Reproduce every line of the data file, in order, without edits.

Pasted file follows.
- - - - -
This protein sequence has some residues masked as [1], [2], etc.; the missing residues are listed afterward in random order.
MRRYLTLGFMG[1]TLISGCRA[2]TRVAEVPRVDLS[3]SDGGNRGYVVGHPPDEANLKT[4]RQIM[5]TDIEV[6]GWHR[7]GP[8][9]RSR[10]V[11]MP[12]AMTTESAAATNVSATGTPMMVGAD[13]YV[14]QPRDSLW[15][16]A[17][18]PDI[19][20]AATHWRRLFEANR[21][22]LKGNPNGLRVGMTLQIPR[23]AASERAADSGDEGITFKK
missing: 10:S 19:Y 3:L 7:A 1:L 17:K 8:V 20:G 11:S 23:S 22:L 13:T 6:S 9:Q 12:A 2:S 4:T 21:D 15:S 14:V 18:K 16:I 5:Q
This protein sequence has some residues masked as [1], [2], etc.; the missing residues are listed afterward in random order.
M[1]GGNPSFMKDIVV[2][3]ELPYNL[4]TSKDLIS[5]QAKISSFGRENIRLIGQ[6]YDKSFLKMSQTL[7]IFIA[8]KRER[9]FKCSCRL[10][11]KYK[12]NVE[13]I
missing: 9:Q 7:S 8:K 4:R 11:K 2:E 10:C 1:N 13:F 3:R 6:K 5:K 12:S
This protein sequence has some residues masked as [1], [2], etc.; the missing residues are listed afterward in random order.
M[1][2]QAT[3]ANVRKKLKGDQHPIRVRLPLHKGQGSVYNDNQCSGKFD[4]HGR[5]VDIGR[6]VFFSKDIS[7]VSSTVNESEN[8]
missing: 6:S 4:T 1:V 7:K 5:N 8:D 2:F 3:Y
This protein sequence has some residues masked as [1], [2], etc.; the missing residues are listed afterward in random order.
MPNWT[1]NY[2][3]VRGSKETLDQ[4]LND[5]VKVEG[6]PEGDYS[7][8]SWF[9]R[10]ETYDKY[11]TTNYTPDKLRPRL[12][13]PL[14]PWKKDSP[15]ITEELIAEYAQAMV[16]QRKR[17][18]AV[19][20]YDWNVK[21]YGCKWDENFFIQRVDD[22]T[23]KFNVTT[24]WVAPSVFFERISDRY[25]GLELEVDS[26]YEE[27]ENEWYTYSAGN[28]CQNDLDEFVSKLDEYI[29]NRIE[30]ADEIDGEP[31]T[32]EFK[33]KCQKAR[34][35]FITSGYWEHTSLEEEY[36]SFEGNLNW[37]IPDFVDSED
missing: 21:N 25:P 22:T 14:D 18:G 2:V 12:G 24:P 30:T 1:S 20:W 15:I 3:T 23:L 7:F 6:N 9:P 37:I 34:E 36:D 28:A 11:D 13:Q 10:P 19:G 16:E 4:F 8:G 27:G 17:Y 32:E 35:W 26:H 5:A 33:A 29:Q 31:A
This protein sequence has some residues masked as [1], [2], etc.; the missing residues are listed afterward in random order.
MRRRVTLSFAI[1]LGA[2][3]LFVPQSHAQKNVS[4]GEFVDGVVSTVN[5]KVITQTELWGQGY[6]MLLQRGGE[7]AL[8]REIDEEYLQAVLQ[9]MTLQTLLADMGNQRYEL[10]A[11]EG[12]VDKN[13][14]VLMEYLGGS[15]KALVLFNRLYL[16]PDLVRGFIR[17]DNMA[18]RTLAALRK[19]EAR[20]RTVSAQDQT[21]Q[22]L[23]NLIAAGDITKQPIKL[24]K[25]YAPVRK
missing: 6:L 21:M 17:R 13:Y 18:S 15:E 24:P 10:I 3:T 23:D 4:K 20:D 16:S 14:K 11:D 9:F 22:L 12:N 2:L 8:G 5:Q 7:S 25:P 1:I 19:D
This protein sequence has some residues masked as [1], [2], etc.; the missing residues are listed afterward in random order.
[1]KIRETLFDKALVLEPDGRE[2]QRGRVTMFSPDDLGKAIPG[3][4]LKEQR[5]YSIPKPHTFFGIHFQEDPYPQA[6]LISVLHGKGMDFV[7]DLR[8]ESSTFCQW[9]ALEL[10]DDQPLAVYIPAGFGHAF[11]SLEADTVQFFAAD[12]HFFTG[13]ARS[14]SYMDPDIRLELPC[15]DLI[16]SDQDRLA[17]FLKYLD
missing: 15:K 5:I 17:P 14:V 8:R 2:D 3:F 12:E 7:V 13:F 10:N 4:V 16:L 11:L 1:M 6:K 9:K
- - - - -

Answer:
This protein sequence has some residues masked as [1], [2], etc.; the missing residues are listed afterward in random order.
MRRYLTLGFMG[1]TLISGCRA[2]TRVAEVPRVDLS[3]SDGGNRGYVVGHPPDEANLKT[4]RQIM[5]TDIEV[6]GWHR[7]GP[8][9]RSR[10]V[11]MP[12]AMTTESAAATNVSATGTPMMVGAD[13]YV[14]QPRDSLW[15][16]A[17][18]PDI[19][20]AATHWRRLFEANR[21][22]LKGNPNGLRVGMTLQIPR[23]AASERAADSGDEGITFKK
missing: 10:S 19:Y 3:L 7:A 1:L 17:K 8:V 20:G 11:S 23:S 22:L 13:T 6:S 9:Q 12:A 2:S 4:T 21:D 15:S 14:V 18:K 16:I 5:Q
This protein sequence has some residues masked as [1], [2], etc.; the missing residues are listed afterward in random order.
M[1]GGNPSFMKDIVV[2][3]ELPYNL[4]TSKDLIS[5]QAKISSFGRENIRLIGQ[6]YDKSFLKMSQTL[7]IFIA[8]KRER[9]FKCSCRL[10][11]KYK[12]NVE[13]I
missing: 9:Q 7:S 8:K 4:R 11:K 2:E 10:C 1:N 13:F 3:R 6:K 5:K 12:S
This protein sequence has some residues masked as [1], [2], etc.; the missing residues are listed afterward in random order.
M[1][2]QAT[3]ANVRKKLKGDQHPIRVRLPLHKGQGSVYNDNQCSGKFD[4]HGR[5]VDIGR[6]VFFSKDIS[7]VSSTVNESEN[8]
missing: 6:S 4:T 1:V 7:K 5:N 8:D 2:F 3:Y
This protein sequence has some residues masked as [1], [2], etc.; the missing residues are listed afterward in random order.
MPNWT[1]NY[2][3]VRGSKETLDQ[4]LND[5]VKVEG[6]PEGDYS[7][8]SWF[9]R[10]ETYDKY[11]TTNYTPDKLRPRL[12][13]PL[14]PWKKDSP[15]ITEELIAEYAQAMV[16]QRKR[17][18]AV[19][20]YDWNVK[21]YGCKWDENFFIQRVDD[22]T[23]KFNVTT[24]WVAPSVFFERISDRY[25]GLELEVDS[26]YEE[27]ENEWYTYSAGN[28]CQNDLDEFVSKLDEYI[29]NRIE[30]ADEIDGEP[31]T[32]EFK[33]KCQKAR[34][35]FITSGYWEHTSLEEEY[36]SFEGNLNW[37]IPDFVDSED
missing: 21:N 25:P 22:T 14:D 18:G 2:V 12:G 24:P 30:T 1:S 20:W 15:I 3:T 23:L 7:F 6:N 9:P 37:I 34:E 36:D 28:A 11:D 13:Q 10:P 19:G 16:E 4:F 8:G 27:G 17:Y 32:E 35:W 26:H 5:A 33:A 29:Q 31:A
This protein sequence has some residues masked as [1], [2], etc.; the missing residues are listed afterward in random order.
MRRRVTLSFAI[1]LGA[2][3]LFVPQSHAQKNVS[4]GEFVDGVVSTVN[5]KVITQTELWGQGY[6]MLLQRGGE[7]AL[8]REIDEEYLQAVLQ[9]MTLQTLLADMGNQRYEL[10]A[11]EG[12]VDKN[13][14]VLMEYLGGS[15]KALVLFNRLYL[16]PDLVRGFIR[17]DNMA[18]RTLAALRK[19]EAR[20]RTVSAQDQT[21]Q[22]L[23]NLIAAGDITKQPIKL[24]K[25]YAPVRK
missing: 6:L 21:M 17:R 13:Y 18:S 15:E 24:P 10:I 3:T 23:D 4:K 20:D 16:S 14:K 11:D 9:F 22:L 12:N 2:L 8:G 5:Q 7:S 25:P 1:I 19:D
This protein sequence has some residues masked as [1], [2], etc.; the missing residues are listed afterward in random order.
[1]KIRETLFDKALVLEPDGRE[2]QRGRVTMFSPDDLGKAIPG[3][4]LKEQR[5]YSIPKPHTFFGIHFQEDPYPQA[6]LISVLHGKGMDFV[7]DLR[8]ESSTFCQW[9]ALEL[10]DDQPLAVYIPAGFGHAF[11]SLEADTVQFFAAD[12]HFFTG[13]ARS[14]SYMDPDIRLELPC[15]DLI[16]SDQDRLA[17]FLKYLD
missing: 15:K 5:I 17:P 14:V 8:R 2:D 3:F 12:E 7:V 13:F 10:N 4:V 16:L 11:L 1:M 6:K 9:K